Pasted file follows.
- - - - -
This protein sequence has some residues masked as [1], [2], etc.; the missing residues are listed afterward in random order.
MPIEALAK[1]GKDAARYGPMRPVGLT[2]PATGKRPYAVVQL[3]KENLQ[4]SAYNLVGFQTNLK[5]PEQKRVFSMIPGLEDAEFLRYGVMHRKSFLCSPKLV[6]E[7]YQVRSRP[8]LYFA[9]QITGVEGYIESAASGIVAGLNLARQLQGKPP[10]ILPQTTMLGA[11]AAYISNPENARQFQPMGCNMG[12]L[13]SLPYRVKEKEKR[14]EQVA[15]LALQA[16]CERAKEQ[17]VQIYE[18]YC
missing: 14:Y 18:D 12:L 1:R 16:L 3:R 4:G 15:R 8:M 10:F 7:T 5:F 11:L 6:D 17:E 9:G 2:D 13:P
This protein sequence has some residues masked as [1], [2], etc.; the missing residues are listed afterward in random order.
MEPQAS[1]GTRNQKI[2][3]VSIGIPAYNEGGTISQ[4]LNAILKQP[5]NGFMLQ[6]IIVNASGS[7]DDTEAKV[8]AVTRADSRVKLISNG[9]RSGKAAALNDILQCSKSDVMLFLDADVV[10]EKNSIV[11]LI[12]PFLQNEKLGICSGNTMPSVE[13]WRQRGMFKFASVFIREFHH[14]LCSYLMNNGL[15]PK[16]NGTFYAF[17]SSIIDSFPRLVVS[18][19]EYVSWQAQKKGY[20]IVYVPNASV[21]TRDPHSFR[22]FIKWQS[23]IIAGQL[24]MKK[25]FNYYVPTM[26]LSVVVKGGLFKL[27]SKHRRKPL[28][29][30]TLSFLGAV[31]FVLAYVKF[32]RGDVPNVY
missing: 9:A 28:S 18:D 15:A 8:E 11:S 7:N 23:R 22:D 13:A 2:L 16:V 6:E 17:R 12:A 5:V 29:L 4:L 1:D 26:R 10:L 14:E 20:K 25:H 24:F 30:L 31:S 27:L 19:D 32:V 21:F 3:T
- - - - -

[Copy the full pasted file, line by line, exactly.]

This protein sequence has some residues masked as [1], [2], etc.; the missing residues are listed afterward in random order.
MPIEALAK[1]GKDAARYGPMRPVGLT[2]PATGKRPYAVVQL[3]KENLQ[4]SAYNLVGFQTNLK[5]PEQKRVFSMIPGLEDAEFLRYGVMHRKSFLCSPKLV[6]E[7]YQVRSRP[8]LYFA[9]QITGVEGYIESAASGIVAGLNLARQLQGKPP[10]ILPQTTMLGA[11]AAYISNPENARQFQPMGCNMG[12]L[13]SLPYRVKEKEKR[14]EQVA[15]LALQA[16]CERAKEQ[17]VQIYE[18]YC
missing: 14:Y 18:D 12:L 1:R 16:L 3:R 4:G 15:R 8:M 10:F 7:T 5:F 11:L 6:D 17:E 9:G 2:D 13:P
This protein sequence has some residues masked as [1], [2], etc.; the missing residues are listed afterward in random order.
MEPQAS[1]GTRNQKI[2][3]VSIGIPAYNEGGTISQ[4]LNAILKQP[5]NGFMLQ[6]IIVNASGS[7]DDTEAKV[8]AVTRADSRVKLISNG[9]RSGKAAALNDILQCSKSDVMLFLDADVV[10]EKNSIV[11]LI[12]PFLQNEKLGICSGNTMPSVE[13]WRQRGMFKFASVFIREFHH[14]LCSYLMNNGL[15]PK[16]NGTFYAF[17]SSIIDSFPRLVVS[18][19]EYVSWQAQKKGY[20]IVYVPNASV[21]TRDPHSFR[22]FIKWQS[23]IIAGQL[24]MKK[25]FNYYVPTM[26]LSVVVKGGLFKL[27]SKHRRKPL[28][29][30]TLSFLGAV[31]FVLAYVKF[32]RGDVPNVY
missing: 9:A 28:S 18:D 15:A 8:E 11:S 7:N 23:R 22:D 13:A 2:L 16:V 6:E 17:R 12:A 5:V 29:L 4:L 1:D 26:R 10:L 14:E 20:K 25:H 24:F 30:L 31:S 27:L 19:D 32:V 21:F 3:T